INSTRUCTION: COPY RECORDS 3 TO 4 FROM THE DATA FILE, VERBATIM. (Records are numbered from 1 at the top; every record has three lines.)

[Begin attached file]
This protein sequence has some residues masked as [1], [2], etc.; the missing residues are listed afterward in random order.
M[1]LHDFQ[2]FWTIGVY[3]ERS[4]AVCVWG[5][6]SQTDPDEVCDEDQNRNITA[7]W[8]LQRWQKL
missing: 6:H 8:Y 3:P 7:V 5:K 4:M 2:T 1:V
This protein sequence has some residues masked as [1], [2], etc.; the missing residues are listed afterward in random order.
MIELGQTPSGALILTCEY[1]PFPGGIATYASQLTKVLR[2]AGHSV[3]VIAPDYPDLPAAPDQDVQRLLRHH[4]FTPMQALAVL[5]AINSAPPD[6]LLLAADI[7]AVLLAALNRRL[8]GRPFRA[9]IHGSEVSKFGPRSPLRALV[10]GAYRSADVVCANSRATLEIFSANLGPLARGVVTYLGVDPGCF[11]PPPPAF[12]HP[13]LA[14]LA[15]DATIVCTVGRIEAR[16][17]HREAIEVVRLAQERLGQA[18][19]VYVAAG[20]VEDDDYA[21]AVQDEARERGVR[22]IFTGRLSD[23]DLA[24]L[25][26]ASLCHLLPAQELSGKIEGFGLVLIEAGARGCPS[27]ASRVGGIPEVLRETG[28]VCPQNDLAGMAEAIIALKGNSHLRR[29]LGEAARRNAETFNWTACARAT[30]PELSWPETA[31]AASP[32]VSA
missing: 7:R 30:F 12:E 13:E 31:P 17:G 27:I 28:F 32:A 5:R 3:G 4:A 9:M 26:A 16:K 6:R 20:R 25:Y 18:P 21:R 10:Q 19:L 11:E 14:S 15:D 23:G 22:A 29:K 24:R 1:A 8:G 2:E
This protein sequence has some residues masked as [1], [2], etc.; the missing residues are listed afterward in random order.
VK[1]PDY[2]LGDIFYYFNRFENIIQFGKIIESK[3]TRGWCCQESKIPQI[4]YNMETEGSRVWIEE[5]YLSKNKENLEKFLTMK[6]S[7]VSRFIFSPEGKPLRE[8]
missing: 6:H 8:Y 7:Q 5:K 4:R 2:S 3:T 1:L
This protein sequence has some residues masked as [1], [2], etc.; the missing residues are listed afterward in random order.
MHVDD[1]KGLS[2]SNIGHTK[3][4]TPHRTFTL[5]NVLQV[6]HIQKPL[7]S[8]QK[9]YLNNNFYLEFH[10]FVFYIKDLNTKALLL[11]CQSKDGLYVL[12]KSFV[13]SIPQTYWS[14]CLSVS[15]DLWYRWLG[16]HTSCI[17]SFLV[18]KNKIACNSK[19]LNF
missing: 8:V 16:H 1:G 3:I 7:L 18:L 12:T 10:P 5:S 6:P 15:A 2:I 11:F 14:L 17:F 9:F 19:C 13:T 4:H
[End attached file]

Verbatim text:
This protein sequence has some residues masked as [1], [2], etc.; the missing residues are listed afterward in random order.
VK[1]PDY[2]LGDIFYYFNRFENIIQFGKIIESK[3]TRGWCCQESKIPQI[4]YNMETEGSRVWIEE[5]YLSKNKENLEKFLTMK[6]S[7]VSRFIFSPEGKPLRE[8]
missing: 6:H 8:Y 7:Q 5:K 4:R 2:S 3:T 1:L
This protein sequence has some residues masked as [1], [2], etc.; the missing residues are listed afterward in random order.
MHVDD[1]KGLS[2]SNIGHTK[3][4]TPHRTFTL[5]NVLQV[6]HIQKPL[7]S[8]QK[9]YLNNNFYLEFH[10]FVFYIKDLNTKALLL[11]CQSKDGLYVL[12]KSFV[13]SIPQTYWS[14]CLSVS[15]DLWYRWLG[16]HTSCI[17]SFLV[18]KNKIACNSK[19]LNF
missing: 8:V 16:H 1:G 3:I 7:L 18:L 12:T 10:P 5:S 6:P 15:A 2:I 11:F 14:L 17:F 9:F 19:C 13:T 4:H